Why I Hate Why We Love the Church

Some books make you angry. Others make you drowsy. Why We Love the Church manages to do both, often simultaneously. I should’ve predicted both reactions from the subtitle, which prompted me to read the book: “In Praise of Institution and Organized Religion.” It’s baffling that anyone would defend institutional Christianity and organized religion, and I certainly wasn’t convinced.

Co-authors Kevin DeYoung and Ted Kluck , pastor and “member” of University Reformed Church in Michigan, respectively, denounce “revolutionaries” in favor of the “traditional and old.” Their sad attempt at humorous, conversational writing adds to the irritation of their thesis that we should persist in the old, humdrum way of doing church. They dismiss the statistics showing Americans’ mass exodus from church, only to argue a page later such an exodus isn’t a bad sign since Jesus said “small is the gate and narrow the road that leads to life, and only a few find it.” And they assert there’s no New Testament command or emphasis (?!) to grow. Their argument from silence for the former is no more convincing than their misinterpretation of the New Testament for the latter. If growth isn’t emphasized or at least valued, why does Luke repeatedly record the number of believers being added in Acts? Why does Paul praise the churches (the Thessalonians, for example) for spreading the gospel? But in keeping with their Reformed theology they eliminate any concern for growth with the statement, “no one can change the number of God’s elect.”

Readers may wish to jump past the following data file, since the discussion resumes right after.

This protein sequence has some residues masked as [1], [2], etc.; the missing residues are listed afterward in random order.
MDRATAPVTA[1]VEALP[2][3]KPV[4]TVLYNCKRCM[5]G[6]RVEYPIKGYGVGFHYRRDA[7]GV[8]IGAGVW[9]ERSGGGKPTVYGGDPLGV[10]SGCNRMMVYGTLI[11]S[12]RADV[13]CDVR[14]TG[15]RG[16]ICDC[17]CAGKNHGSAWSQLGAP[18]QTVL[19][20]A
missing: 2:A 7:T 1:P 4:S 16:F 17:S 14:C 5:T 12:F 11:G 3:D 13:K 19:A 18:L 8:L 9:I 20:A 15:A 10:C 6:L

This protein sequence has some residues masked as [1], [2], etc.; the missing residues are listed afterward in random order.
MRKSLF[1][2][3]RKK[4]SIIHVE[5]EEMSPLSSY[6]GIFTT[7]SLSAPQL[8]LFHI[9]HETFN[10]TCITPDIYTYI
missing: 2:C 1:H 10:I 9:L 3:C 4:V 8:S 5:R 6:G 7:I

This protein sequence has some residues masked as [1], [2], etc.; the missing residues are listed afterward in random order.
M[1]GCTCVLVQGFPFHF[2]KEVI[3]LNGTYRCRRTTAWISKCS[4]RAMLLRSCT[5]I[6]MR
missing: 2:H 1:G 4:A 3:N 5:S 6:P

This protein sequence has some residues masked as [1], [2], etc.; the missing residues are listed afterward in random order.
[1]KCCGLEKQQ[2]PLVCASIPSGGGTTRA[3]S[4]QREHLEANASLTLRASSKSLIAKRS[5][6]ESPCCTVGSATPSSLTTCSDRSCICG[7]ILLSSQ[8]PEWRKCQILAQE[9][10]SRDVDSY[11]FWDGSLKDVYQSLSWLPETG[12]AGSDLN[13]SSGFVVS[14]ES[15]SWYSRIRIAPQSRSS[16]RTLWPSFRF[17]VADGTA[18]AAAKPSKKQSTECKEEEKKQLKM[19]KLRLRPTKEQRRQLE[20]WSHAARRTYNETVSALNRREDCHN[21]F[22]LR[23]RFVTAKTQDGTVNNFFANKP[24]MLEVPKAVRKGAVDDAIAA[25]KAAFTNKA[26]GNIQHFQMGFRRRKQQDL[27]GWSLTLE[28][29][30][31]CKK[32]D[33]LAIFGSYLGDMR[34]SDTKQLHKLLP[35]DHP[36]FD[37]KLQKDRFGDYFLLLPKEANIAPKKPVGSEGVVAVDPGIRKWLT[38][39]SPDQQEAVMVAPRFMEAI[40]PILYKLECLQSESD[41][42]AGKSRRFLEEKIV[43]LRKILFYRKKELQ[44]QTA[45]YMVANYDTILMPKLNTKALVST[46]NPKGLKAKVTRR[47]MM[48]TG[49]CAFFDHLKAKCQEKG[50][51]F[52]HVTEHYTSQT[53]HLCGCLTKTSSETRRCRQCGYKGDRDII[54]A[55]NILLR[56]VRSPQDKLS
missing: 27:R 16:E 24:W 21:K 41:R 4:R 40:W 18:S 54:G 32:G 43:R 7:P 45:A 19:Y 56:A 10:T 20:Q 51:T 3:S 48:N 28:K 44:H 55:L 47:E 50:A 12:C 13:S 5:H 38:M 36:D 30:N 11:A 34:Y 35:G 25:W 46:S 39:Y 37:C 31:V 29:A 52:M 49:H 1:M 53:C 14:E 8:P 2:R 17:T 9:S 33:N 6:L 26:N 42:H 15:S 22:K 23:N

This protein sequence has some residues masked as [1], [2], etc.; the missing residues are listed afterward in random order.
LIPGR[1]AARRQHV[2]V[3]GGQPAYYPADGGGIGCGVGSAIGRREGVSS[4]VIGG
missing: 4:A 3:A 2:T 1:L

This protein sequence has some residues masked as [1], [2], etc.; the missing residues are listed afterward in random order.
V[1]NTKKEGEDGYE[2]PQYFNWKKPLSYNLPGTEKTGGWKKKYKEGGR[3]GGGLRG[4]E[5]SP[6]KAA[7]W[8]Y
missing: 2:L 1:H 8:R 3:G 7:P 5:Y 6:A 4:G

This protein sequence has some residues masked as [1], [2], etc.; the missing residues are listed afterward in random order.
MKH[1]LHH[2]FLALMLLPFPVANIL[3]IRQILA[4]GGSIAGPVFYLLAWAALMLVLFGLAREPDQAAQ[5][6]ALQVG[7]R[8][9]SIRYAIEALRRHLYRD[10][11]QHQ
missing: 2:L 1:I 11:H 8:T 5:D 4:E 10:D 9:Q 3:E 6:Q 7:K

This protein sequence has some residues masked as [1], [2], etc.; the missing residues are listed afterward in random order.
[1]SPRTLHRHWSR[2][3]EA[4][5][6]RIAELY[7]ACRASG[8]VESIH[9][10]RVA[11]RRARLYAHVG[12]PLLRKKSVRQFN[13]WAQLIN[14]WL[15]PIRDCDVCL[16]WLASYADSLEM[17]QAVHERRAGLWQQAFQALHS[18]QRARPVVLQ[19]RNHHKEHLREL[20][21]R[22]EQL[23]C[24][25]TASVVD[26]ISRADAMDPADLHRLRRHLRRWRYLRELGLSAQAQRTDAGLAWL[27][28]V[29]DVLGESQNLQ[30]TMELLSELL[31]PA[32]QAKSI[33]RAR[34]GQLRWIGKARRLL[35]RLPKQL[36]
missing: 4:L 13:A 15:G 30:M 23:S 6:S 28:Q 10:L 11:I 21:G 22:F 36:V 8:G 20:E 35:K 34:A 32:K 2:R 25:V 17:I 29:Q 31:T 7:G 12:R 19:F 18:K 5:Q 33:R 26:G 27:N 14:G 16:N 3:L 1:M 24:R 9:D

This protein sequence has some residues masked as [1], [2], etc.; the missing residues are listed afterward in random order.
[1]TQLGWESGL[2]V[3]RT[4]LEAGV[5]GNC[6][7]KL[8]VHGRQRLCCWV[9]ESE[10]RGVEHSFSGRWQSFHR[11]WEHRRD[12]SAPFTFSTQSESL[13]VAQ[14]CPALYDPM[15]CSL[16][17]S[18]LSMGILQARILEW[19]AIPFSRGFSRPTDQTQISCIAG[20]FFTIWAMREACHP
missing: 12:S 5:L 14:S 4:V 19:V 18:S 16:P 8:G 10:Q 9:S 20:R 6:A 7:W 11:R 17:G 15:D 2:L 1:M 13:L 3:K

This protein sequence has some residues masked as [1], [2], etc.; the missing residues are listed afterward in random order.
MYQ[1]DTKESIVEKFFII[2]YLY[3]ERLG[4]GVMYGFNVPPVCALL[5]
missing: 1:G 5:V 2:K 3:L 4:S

The authors are committed to the gospel and its love ethic, but they don’t see this as revolutionary because they’re enamored with tradition. Consequently they cannot conceive of church without a worship service, or a meeting without professional teaching. Ultimately this leads to a consumerist approach to church. Kluck writes:

“I’m also glad that my church is ‘organized.’ I’m glad I know where to put my toddler on Sunday morning. I’m glad somebody was institutional enough to think through topics for a Sunday school class or two. I’m glad my pastor, rather than just freewheeling it, cares enough to study Scripture and a bookshelf full of dead authors to give me real spiritual food each Sunday….I’m glad somebody (not me) makes sure the kids are learning something biblical in their classes. It is, at its most basic, organized religion. And I love it.”

I’m glad he’s grateful for the ways his church is serving him, but this selfish argument for “organized religion” doesn’t pull any biblical weight. The fact that I like eating ice cream doesn’t make it good for me. Bruxy Cavey addresses this point well in The End of Religion when he writes, “The problem with organized religion isn’t that it’s organized. It’s that it’s religion.” Amen!

It seems the authors wrote this book to refute emergents who are leaving church in favor of frequenting Starbucks and soup kitchens. This (other) selfish view of church needs to be challenged, and the authors are right that believers need to commit to serving in a local body instead of just whining and leaving. But Why We Love the Church has no alternative to help disenchanted people love the church. The authors refer in passing to an array of nauseating fundamentalist practices, from to infant baptism to the “turn and greet your neighbor” ritual, to clone-like greeters and open mic nights, to the have-six-children-and-home-school consensus of the congregation. They don’t directly endorse all of this, but it’s the snapshot they provide of their beloved church. But how many cynical millenials from broken homes could love such a church?